I started this blog only a few weeks ago, but can you believe it has actually been a whole year since we hit the road? A whole year ago that we said bye to Esperance, and hello to our first stop: Bromus Dam near Norseman. I still remember that first stop like it was yesterday!

So what I have a learnt after 365 days travelling in Betty?

  1. You won’t need about 50% of what you think you will. I am still so happy that I packed my plunger, coffee grounds and tea. That’s a must for me. But we got rid of the pod machine. Clothes, well my stash grew (bad habits from home) before it shrunk again and has stayed fairly manageable. I tend to wear my favourites a lot but honestly my appearance just isn’t my focus anymore. I like to have my hair cut and brushed, but rarely wear makeup, and never when I am out bush. I like sporting my new tan though.   I still love that we have a fully functioning kitchen, as I cook a lot and it makes Betty feel like home. We got rid of our big home washing machine and swapped it for a small camping version which I LOVE!! And we often clean out the kids clothes and buy cheapies from the main chain retailers or op shops. It was all about finding what works for us. If we get what I call a “blockage” in any of the efficient systems we have (washing machine can’t be used for whatever reason, washing piles up, can’t dry dishes with no clean tea towels, can’t walk through our room because washing is all over the floor) those things can really bug me, and one little thing not working can lead to a big chain reaction or disorganisation. So I’d say on the road it is more important to stay caught up with those things as it less forgiving than a house, BUT you won’t have nearly as much washing, cleaning etc to do. So it is about getting rid of what doesn’t serve you, and make sure what does serve you works!
  2. Don’t sweat the little stuff. Things will get dirty. Your bedding will be dirtier than you ever thought possible, but it doesn’t mean you are a grot ( well in my case maybe it does, ha ha). It’s just life on the road. Every time you step outside, it is into dirt. Go out to the toilet in the middle of the night, come back in with sandy feet. You can’t keep your kids wrapped up in glad wrap, all clean, so I have learnt to let it go. I love a clean Betty, but I am happy as long as there is some order when we go to bed (so I wake to a tidy place). Otherwise, I have learned to let the little things go. I was never a hugely clean person at home and think the bus honestly makes this easier as I can clean it top to bottom in about 1 1/2 hours, BUT the bus can go from tidy to war zone very quickly with 6 people sharing the same space.
  3. Trust trust trust. The last year has been very tricky for us, and there were times where we did our fair share of worry. Karl and I are Christians and believe God has a plan for us and wouldn’t have lead us down this path only to get us in to massive financial strife, so we prayed and prayed, and through it all grew an amazing new trust and faith. We are both a lot more trusting in the Father, and less worried about cash (which goes back to point 2, not sweating the little stuff).  In the last couple of months things have gotten a lot freer, but my goal is to not waste money, not let our spending “go” and forget how grateful we are to have a little more to spend. It’s like that with money, you pray and worry when you don’t have it, but when you do have it you so quickly forget the blessing. We like to have a treat meal out, but otherwise our main expenses are fuel and food. Food is not cheap in the remote places, but we try to support the town we are in. And things are good. Life is sweet.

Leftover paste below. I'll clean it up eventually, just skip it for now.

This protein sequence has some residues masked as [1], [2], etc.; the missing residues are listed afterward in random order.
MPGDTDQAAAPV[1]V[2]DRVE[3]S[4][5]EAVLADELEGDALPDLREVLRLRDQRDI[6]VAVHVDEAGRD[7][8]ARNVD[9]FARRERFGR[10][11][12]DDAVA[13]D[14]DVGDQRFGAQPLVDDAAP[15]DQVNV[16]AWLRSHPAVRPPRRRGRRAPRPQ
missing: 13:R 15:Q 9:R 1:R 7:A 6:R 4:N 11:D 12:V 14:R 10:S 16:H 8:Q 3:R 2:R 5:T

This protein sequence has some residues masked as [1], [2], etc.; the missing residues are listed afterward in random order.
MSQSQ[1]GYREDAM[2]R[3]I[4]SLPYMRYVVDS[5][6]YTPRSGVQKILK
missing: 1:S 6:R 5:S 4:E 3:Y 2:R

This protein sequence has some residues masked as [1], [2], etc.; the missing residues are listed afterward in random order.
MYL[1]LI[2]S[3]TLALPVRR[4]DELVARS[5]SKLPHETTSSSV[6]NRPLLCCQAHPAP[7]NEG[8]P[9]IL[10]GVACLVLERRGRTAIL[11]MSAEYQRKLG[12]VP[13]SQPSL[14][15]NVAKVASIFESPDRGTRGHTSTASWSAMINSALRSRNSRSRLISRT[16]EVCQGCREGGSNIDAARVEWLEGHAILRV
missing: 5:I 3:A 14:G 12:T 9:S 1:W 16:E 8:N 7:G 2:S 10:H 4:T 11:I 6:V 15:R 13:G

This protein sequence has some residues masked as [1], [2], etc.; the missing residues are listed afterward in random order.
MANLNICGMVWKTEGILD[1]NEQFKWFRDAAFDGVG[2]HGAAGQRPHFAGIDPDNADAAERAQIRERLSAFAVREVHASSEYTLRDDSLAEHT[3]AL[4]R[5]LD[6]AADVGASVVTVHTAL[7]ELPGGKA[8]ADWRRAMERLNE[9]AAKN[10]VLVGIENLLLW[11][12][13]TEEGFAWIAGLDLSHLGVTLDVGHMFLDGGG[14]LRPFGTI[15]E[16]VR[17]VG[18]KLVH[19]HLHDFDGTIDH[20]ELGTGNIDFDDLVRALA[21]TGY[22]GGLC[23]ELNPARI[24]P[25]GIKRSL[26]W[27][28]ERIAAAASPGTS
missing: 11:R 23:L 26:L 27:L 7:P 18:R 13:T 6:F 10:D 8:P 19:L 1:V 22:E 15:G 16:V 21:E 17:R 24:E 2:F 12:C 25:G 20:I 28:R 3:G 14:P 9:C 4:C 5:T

4. Kids will learn. And they will learn amazing things. Quickly. Get them out in nature, and everything in the books, comes to life. Do not stress about education. Read . Especially classic books with great morals, but don’t preach the morals to them. Just read. If you don’t want to read, download Audible books. And watch them blossom. We have kept up with maths (with, but history and science has been learning about nature around us and the English arts are writing about those things. They pick up so much grammar and spelling form reading. And even if I don’t lead them, the kids will still learn. So mums, don’t stress, don’t nag ( I know I did for a while there). Teach your kids to love learning itself. This experience will only make them wonderful, interesting little people who have learnt so much on the road and have some amazing stories to tell.
  5. Look for the blessings. Sometimes we have moments where we wonder why we have been led on this great adventure as it can seem a little selfish, but Karl and I have certainly felt God’s leading through the whole thing. And then we will meet someone. Someone will come into our path. We might be here to offer encouragement to someone struggling. Friendship to someone who is lonely. Physical help and work to someone who needs it. We have made deeper connection with family and friends and it makes me emotional thinking of it. Connections we might never had made if we hadn’t made the time. So it seems people have been planted into our path for a reason, and we have more time and awareness to notice them and help because we aren’t all consumed with work.

So I know this is a bit of a rambling, but these are the things that have really stuck out to me in our first year. I look forward to giving the kids some roots in the future, but for now I don’t see an end to this lifestyle. Thanks to everyone for following along! And I will try not to make my next post so long. But hey it’s my 1 year road anniversary so I am allowed to right??

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